Discussing debt is one of the more tense aspects of a divorce. Who pays off which debt? If there are any assets, which ones offset the debt?
New Mexico is a community property state. This means each partner keeps what they brought into the marriage whether it’s property, an inheritance or debt from, say, a school loan. Any assets or debts gathered during the marriage are considered community property, including debt (except gambling debt). After you add up the assets and debts, you split them evenly.
Couples sometimes have one partner keep a high-worth asset like a house and assume an equivalent amount of debt, leaving the other partner to walk away without much money but also without much debt.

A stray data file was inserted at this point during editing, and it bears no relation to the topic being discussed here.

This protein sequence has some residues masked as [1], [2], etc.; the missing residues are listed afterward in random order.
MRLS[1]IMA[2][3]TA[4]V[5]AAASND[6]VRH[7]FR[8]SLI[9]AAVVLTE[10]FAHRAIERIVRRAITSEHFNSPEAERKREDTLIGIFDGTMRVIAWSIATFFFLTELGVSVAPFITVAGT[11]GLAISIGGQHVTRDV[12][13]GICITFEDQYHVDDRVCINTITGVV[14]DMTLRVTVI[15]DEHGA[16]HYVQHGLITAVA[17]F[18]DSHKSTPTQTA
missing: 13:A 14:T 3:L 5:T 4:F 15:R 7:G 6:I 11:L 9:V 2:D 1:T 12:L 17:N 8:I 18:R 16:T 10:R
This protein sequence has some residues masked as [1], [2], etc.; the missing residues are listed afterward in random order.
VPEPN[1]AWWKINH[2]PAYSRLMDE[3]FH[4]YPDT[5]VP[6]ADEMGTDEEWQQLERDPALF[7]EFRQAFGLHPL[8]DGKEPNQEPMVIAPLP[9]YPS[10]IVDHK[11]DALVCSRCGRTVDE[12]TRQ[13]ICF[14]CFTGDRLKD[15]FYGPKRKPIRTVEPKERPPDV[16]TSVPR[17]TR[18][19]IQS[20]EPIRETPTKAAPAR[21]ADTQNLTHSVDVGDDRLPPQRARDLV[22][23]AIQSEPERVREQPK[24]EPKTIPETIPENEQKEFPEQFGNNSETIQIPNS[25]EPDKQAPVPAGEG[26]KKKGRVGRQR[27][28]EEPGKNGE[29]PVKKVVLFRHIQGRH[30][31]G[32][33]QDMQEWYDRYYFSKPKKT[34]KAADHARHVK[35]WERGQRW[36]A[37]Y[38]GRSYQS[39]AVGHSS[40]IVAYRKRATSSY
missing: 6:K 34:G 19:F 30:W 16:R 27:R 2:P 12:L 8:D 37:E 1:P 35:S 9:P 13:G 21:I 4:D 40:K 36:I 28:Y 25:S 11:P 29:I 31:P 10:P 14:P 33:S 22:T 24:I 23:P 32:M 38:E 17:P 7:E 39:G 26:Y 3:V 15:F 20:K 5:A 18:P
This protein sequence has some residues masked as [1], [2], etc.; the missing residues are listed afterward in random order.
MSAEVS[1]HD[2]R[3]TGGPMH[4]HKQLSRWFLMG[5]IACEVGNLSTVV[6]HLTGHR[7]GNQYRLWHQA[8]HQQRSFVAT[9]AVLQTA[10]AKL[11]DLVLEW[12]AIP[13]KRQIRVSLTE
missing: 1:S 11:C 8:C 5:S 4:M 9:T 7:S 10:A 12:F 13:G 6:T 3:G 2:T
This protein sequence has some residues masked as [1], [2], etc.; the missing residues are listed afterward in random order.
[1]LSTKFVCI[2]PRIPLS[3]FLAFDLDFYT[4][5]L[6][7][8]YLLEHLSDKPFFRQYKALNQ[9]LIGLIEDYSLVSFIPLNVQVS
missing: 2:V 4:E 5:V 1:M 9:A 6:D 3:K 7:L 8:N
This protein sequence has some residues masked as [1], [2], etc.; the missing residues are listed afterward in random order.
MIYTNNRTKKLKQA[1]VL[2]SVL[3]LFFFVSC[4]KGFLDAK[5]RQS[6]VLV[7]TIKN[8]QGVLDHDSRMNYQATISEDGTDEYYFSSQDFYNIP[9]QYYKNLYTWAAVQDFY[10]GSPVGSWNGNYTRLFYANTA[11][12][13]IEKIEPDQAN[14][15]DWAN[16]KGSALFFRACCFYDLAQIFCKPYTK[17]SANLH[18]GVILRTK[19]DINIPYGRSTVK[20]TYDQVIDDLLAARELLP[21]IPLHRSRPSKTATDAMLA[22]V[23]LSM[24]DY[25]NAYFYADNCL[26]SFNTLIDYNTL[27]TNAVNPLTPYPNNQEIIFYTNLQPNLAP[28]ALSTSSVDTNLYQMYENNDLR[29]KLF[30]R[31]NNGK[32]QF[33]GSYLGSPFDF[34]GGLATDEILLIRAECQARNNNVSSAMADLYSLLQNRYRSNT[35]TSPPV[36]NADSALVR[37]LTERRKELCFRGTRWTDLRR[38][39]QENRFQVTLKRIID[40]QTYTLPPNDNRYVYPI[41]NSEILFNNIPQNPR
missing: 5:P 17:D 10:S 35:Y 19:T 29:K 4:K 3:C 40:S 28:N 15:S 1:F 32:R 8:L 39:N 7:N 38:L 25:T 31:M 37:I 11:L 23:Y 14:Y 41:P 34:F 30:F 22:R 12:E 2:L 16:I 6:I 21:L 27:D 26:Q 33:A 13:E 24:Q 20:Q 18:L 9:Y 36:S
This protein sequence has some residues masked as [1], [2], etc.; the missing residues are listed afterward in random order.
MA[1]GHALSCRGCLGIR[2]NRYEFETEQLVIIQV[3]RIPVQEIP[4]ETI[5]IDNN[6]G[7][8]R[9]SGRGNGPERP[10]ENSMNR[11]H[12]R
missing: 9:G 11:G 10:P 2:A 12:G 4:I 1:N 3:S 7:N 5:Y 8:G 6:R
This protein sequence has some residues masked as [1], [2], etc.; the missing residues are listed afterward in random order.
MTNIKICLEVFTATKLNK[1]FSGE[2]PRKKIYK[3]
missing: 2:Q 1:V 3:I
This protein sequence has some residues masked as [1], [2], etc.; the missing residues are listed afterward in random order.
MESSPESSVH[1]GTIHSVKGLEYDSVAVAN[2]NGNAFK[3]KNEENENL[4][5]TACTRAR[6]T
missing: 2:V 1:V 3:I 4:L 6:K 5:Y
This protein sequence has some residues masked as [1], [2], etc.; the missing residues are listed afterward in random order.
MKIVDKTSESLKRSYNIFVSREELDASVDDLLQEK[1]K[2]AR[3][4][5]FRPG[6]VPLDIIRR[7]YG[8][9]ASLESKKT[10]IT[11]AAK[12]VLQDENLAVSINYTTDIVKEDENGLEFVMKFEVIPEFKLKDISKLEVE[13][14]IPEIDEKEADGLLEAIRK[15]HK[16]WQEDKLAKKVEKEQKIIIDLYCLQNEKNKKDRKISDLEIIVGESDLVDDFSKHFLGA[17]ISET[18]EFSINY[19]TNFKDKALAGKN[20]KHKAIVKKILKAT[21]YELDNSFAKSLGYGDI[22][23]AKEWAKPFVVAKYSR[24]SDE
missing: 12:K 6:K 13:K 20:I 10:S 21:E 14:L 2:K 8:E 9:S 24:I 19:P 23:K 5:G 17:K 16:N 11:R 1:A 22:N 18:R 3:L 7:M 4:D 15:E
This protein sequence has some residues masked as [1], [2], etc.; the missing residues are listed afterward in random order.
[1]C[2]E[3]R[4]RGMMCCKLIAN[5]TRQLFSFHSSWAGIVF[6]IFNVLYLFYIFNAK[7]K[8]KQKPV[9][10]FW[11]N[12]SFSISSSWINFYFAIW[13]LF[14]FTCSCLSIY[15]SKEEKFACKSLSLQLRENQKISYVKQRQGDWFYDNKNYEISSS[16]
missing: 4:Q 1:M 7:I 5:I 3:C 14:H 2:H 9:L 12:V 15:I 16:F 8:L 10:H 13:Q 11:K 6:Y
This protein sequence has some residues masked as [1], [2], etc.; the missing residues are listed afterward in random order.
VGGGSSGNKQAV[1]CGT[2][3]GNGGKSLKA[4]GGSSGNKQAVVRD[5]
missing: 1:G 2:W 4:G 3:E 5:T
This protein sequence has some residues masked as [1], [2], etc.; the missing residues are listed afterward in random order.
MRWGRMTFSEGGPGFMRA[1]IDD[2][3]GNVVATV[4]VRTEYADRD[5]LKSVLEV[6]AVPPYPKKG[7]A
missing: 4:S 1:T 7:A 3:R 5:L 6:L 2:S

Debt collectors just want the money
But there’s a trick: You two may split your debt with the promise you each will do your share to pay them off, but if your former partner reneges on the deal and fails to pay the debt, collectors will come after you for the debt.
A debt collector isn’t beholden to a divorce decree. You and your former spouse co-signed on a loan or credit card debt, so you both are liable to pay that debt. If your former spouse fails to pay the agreed-upon share, debt collectors can come to you to pay off the debt.
You could be on the hook
The other community property states are Arizona, California, Idaho, Louisiana, Nevada, Texas, Washington and Wisconsin. In those states, like New Mexico, if you both co-signed the debt, you both are responsible for the debt.
Despite the divorce agreement, creditors can sue you, garnish your wages, place a lien on your property or use other means to collect on the debt.
Experts say that one way to protect yourself is to close joint bank accounts and keep an eye on your credit report.